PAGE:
Four Bushcrafting Skills to Master This Summer
Although it sounds mystical and mysterious, the art of Bushcraft is really just using the skills that our ancestors developed to survive in the wilderness. The origin of the phrase “Bushcraft” comes from skills used in the bush country of Australia. Before electricity and the advancement in technology, humans had to study their surroundings and figure out how to use what Mother Nature provided in order to thrive in an outdoor environment. Even in urban areas, where the average person takes clean water, shelter and abundance of readily available food for granted, there has been a renewed interest in Bushcraft, particularly, in the last decade. Many people from all walks of life have been practicing or seeking ways to get back to the basics of fire-starting, hunting, fishing, shelter-building and navigation, among other skills. Either way, there are many levels of Bushcraft to learn and master as a hobby or to just get outdoors and practice, with family and friends, which could actually could help you or others in a time of need. Here are some of the basics everyone should learn for fun or for that “just-in-case” moment.
1. FIRE STARTING
This skill provides warmth, security and the ability to cook food and purify water. The two most common Bushcraft fire-starting skills for beginners are flint and steel and ferrocerium rods with a striker. (The spine of a knife could also work well for this). The skill level for these two fire starting methods are easy to moderate.
First, obtain a piece of flint and a piece of high carbon steel as well as an item called char cloth. To use, hold the char cloth under your thumb on the flint in your non-dominant hand. Then, in a downward motion with your dominant hand, strike the flint with the striker to produce sparks that will cause the char cloth to smolder. Place the char cloth in a pre-made tinder bundle of dried grasses, birch bark shavings, etc. and blow or wave to ignite. You should have kindling ready to place onto your nest of flames and like Tom Hanks in Castaway, you have fire!
The second method uses a ferrocerium rod and striker. As in the first method, you should have a tinder bundle (dried grasses, birch bark shavings etc.) prepared in advance as well as kindling. To use, scrape the striker across the ferrocerium rod. This produces very hot sparks, which will fall onto your tinder bundle, producing flame.
These items are best purchased on eBay, Etsy, or Amazon, etc.
2. SHELTER BUILDING
Elongated exposure to the elements can be your downfall, depending on the time of year and weather conditions. To learn how to build a shelter to survive a night or longer in the outdoors, start with the most basic shelter — a debris shelter. This is constructed out of anything that is in the immediate area. For example, arrange dead branches along the side of a downed tree and cover it with pine boughs to provide a space underneath to protect you from the elements. Leaves, boughs and grass also make a great insulator on the floor of your shelter to protect you from the elements.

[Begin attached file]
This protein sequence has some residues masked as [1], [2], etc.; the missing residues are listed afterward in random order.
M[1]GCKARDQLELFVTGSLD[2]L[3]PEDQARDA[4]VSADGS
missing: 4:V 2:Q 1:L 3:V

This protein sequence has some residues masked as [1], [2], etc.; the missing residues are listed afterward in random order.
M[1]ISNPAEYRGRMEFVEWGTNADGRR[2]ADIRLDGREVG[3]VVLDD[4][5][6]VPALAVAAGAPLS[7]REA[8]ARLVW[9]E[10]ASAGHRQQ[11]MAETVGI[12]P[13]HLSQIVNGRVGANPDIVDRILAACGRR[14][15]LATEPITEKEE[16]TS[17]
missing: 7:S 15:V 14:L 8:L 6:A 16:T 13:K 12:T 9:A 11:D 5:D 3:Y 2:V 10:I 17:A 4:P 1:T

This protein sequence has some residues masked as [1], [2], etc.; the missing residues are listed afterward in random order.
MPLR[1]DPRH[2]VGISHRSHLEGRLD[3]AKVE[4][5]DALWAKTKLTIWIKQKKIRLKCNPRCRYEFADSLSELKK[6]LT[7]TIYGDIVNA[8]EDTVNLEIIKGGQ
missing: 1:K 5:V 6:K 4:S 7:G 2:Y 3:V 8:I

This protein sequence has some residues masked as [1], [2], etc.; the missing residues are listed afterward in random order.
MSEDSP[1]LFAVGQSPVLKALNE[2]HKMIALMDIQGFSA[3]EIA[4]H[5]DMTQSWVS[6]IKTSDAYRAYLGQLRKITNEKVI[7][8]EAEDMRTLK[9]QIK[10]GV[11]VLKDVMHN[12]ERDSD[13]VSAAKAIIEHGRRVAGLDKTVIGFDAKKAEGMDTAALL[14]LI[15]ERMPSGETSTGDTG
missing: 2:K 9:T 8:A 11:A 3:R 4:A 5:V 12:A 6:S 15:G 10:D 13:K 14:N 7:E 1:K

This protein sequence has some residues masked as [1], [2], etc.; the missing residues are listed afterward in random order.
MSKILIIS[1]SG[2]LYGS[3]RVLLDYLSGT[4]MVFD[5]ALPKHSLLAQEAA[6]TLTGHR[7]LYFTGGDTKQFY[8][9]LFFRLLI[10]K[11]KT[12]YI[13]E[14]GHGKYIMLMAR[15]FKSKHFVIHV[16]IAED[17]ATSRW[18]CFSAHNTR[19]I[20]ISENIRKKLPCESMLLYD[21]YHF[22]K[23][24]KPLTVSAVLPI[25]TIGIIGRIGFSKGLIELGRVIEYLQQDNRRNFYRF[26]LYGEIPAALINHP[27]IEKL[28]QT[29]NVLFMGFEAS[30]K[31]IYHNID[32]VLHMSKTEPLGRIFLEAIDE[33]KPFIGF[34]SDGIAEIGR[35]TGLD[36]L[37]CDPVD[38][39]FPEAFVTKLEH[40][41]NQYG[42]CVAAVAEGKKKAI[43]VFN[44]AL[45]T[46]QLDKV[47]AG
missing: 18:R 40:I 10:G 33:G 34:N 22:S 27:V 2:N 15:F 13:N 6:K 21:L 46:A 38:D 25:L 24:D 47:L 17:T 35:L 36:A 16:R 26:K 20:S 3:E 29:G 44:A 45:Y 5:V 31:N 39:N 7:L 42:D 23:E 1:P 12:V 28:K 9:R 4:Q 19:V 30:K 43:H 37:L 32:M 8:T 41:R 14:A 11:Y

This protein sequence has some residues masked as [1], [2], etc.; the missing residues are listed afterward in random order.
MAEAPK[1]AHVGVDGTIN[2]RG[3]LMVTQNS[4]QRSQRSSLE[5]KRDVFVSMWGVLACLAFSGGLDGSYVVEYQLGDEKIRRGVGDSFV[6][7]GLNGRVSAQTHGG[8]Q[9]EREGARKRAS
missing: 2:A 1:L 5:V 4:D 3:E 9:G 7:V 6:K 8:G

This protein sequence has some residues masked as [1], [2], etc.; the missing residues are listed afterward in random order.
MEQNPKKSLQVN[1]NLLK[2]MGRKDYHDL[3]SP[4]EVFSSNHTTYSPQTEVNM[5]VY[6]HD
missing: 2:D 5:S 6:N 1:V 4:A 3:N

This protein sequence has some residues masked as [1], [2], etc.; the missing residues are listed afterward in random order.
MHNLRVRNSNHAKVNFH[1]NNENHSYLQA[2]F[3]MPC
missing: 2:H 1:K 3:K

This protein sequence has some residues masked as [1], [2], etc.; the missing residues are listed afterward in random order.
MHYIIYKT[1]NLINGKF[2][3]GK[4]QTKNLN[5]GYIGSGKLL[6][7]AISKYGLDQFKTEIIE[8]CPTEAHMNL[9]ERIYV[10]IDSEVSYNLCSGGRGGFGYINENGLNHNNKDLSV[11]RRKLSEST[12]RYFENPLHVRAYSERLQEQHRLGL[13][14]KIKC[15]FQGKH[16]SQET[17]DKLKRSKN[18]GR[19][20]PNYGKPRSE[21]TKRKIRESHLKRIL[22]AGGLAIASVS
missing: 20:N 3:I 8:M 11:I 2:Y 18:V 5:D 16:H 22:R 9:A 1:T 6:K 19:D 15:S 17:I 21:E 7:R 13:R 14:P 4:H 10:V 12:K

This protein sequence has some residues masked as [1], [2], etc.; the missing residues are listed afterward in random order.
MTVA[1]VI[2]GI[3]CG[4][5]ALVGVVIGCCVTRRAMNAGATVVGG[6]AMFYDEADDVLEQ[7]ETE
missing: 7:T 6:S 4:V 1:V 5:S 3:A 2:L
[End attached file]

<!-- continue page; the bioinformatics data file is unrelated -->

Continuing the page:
3. WILD EDIBLES
Food and water are the next essential skills on your list. Some of the most common and familiar wild foods found throughout Maine during the spring and summer are easy to find: blueberries, cattails, dandelions, and even pine needles. All of these can be prepared for nutrients to sustain you if need be.
For example: Cattail (Typha Latifolia) is full of starch/carbohydrates. The stalk and roots can be eaten and the fluff at the top can be used for fire tinder. To harvest cattails, you have to dig out (not pull out) the root or else the roots will break off under ground. The stalk can be peeled to reveal a soft center ready to eat. The roots should be washed and cleaned first. You can either roast both the stalk and roots over a fire or eat raw; both will provide you with well-needed energy and nourishment.
4. WATER PURIFYING
Luckily in Maine, there are abundant water sources everywhere you go: in brooks, ponds, rivers and lakes. To purify before drinking, water should be brought to a roiling boil for at least one minute and at altitudes greater than 6,562 feet (greater than 2,000 meters). Boil for three minutes. If you don’t have the means to boil, dig a hole next to a water source (such as a stream) and let the water naturally filter through the ground to your hole. This is still better than drinking directly from the water source itself as the earth acts as a filter.
— Text: Alex Ribar. Alex is a Bushcraft expert and former Marine who was an Infantry Squad Leader and NCO (Non-Commissioned Officer) that held a second MOS (Military Occupational Specialty) as one of two Company Armorers (Gun Smiths). Alex has completed a Maine Guide course, is working toward multiple registered Maine Guide licenses, and is pursuing a career in outdoor adventure. He and his son Logan were featured on the History Channel show ALONE (Season 4) in 2016. For more information on Bushcraft skills, visit his YouTube channel @LibertyRogueOutdoors.
— Photos: White Pine Studios. They offer portraiture where you want it, with on site services. Take advantage of the beautiful Maine outdoors, or bring focus to your business in action. Contact: Tim@whitepinestudios.ne